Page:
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Macau economy recession casinos
Macau has entered a recession that isn’t expected to end before 2020. (Image: Mandarin Oriental Magazine)
The Macau economy contracted 1.8 percent in the second quarter. That followed a 3.2 percent drop in quarter one. Through the first six months of 2019, the Special Administrative Region’s economy is down 2.5 percent.
As a result, the region has officially declared a recession.
Given the incessant increase in external uncertainty, it is expected that the local economy will continue to experience recessionary pressure during the second half of this year,” Economy and Finance Secretary Lionel Leong said this week.
“The government will closely monitor the impact of the economic adjustment on Macau society, particularly on the employment market, so that response measures can be taken in a timely manner,” the secretary added. “At the same time, the competent authorities will accelerate work to promote the implementation of major public construction projects.”
Gaming Industry Impact
Macau is the richest casino hub on the planet, but it isn’t immune to economic market conditions.
VIP play crashed in July amid a slowing economy and the ongoing trade war between the China and US. Gross gaming revenue (GGR) stemming from high roller rooms plummeted more than 20 percent, which pushed overall win down 3.5 percent to $3 billion.
Year to date, GGR stands at $21.5 billion – a 0.9 percent loss compared to the same seven months in 2018. While that might not seem substantial, in Macau casino terms, it represents more than $193 million.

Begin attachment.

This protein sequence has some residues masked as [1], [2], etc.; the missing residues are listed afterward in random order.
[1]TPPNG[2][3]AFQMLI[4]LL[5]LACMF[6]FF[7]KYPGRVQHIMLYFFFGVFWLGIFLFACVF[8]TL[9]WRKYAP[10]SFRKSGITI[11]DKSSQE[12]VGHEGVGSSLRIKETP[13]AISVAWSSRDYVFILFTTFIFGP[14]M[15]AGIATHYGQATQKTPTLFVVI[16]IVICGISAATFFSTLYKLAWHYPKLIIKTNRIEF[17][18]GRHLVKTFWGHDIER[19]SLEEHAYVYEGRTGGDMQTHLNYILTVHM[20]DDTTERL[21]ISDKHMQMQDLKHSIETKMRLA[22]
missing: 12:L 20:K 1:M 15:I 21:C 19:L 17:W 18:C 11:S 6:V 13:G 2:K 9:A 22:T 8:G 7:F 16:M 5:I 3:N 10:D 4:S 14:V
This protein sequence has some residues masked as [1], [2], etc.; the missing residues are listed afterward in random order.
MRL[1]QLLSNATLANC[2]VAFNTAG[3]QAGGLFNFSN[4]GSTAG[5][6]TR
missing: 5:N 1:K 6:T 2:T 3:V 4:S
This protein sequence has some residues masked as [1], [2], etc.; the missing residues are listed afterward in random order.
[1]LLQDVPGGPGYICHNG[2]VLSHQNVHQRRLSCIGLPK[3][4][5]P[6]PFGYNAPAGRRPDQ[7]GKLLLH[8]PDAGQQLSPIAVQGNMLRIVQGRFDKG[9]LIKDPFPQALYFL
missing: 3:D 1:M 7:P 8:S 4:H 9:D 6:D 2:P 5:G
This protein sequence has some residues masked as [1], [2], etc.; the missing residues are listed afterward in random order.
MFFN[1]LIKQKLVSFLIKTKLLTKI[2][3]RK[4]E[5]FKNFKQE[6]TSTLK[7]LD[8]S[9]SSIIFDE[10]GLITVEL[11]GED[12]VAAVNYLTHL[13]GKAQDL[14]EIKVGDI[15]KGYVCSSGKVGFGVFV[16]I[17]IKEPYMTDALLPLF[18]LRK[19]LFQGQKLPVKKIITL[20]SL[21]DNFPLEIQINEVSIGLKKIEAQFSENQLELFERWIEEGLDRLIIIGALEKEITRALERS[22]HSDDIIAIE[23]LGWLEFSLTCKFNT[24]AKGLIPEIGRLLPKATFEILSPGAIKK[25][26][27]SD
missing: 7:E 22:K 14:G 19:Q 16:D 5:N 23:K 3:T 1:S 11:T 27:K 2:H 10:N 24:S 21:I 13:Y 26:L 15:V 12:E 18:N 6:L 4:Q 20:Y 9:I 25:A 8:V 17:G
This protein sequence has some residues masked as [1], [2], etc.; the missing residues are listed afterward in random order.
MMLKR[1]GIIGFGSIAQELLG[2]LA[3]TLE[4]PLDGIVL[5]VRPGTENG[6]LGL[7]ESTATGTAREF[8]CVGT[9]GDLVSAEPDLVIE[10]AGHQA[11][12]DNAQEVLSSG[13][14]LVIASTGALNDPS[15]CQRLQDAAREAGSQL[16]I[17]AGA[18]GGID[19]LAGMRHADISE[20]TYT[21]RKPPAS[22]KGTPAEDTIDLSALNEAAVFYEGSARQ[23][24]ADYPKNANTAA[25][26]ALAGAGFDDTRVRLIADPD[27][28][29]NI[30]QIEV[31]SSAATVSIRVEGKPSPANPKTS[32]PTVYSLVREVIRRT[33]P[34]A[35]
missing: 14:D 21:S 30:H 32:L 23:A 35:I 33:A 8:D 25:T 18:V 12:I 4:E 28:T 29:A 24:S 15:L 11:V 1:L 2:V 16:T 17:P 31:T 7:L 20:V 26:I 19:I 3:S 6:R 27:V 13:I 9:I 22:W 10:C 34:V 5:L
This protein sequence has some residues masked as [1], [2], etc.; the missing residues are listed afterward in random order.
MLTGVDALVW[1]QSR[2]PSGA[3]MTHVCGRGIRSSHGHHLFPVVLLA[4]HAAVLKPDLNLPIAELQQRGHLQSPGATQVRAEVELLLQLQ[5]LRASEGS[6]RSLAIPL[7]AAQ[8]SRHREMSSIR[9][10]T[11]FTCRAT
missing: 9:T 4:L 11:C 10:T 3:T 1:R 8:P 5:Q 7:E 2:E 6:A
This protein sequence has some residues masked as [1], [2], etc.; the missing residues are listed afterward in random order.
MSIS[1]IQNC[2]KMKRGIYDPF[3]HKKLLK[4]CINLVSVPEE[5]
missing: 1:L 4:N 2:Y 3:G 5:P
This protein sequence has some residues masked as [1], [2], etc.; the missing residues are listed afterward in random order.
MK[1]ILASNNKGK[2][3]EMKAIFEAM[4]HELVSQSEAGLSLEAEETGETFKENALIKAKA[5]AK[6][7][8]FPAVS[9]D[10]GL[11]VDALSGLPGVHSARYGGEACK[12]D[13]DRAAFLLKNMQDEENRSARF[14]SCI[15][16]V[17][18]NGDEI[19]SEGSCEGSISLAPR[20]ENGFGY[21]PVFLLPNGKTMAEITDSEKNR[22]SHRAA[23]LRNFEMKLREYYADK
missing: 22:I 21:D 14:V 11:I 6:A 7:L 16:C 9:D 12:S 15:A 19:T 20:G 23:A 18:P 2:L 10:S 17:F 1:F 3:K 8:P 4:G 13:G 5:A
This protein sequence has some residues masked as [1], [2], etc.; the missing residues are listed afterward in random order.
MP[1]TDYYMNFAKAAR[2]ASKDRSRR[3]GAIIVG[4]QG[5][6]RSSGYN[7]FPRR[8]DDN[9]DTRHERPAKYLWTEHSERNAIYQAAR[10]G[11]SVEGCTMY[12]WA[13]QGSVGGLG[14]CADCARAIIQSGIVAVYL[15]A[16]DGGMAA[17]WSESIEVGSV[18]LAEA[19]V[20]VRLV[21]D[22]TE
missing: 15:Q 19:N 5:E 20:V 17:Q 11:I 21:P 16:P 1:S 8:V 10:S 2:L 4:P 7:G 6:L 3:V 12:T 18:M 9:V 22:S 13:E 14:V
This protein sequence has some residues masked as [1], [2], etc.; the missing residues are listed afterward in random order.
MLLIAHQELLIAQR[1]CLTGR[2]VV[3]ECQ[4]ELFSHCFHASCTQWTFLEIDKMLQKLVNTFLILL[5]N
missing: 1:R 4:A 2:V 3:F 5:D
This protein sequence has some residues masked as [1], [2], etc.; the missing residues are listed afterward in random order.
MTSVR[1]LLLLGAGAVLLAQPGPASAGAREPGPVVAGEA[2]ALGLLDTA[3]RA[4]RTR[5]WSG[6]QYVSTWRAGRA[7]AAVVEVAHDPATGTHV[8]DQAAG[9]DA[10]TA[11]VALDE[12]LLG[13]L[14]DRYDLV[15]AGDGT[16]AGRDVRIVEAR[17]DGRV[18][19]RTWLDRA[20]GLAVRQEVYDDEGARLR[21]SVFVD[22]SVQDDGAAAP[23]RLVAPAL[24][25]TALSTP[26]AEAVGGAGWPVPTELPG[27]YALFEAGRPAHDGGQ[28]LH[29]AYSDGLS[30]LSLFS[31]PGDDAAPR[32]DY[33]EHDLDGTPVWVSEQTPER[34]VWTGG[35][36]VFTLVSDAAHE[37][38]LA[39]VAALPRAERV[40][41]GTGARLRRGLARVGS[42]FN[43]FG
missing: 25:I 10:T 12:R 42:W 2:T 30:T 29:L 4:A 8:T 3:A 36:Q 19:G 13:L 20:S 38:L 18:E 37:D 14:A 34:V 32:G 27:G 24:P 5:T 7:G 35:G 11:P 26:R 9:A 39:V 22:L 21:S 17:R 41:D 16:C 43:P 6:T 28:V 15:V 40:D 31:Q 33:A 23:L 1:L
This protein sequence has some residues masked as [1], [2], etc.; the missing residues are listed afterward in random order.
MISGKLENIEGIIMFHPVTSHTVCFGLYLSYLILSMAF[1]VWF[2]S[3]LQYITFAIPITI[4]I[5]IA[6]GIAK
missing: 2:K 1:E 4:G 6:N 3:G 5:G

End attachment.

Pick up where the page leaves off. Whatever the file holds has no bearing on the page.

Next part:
Escalating protests in nearby Hong Kong have also threatened Macau and its gaming industry. However, analysts don’t currently see a measurable impact on that SAR’s unrest regarding Macau.
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Leong said exports of gaming services is down 0.8 percent in the first half of 2019, while overall exports of goods is down a sizable 24.4 percent.
Construction has taken a hit, as most of the recent large integrated resort projects have been completed.
Macau Recent IR Openings
August 2016: Wynn Palace – $2.5B
September 2016: Parisian – $2.5B
February 2018: MGM Cotai – $3.4B
June 2018: Morpheus – $1.1B
September 2018: The 13 – $1.4B
One project that is still in construction is the $4.6 billion Grand Lisboa Palace being built by SJM Holdings. The casino resort is the company’s first investment on the Cotai Strip, which is now where the enclave’s high rollers venture to gamble.
All six casino license holders will see their concession expire in 2022. All six are expected to be granted new permits, but under what conditions isn’t known.
It’s largely thought that the Macau government will issue incentives that encourage the casino giants to invest in more non-gaming initiatives. The goal is to lessen the enclave’s reliance on gaming, which accounts for around 90 percent of the SAR’s tax revenue.
Longtime Macau politician Ho Iat Seng is set to become the next chief executive of the enclave on Dec. 20.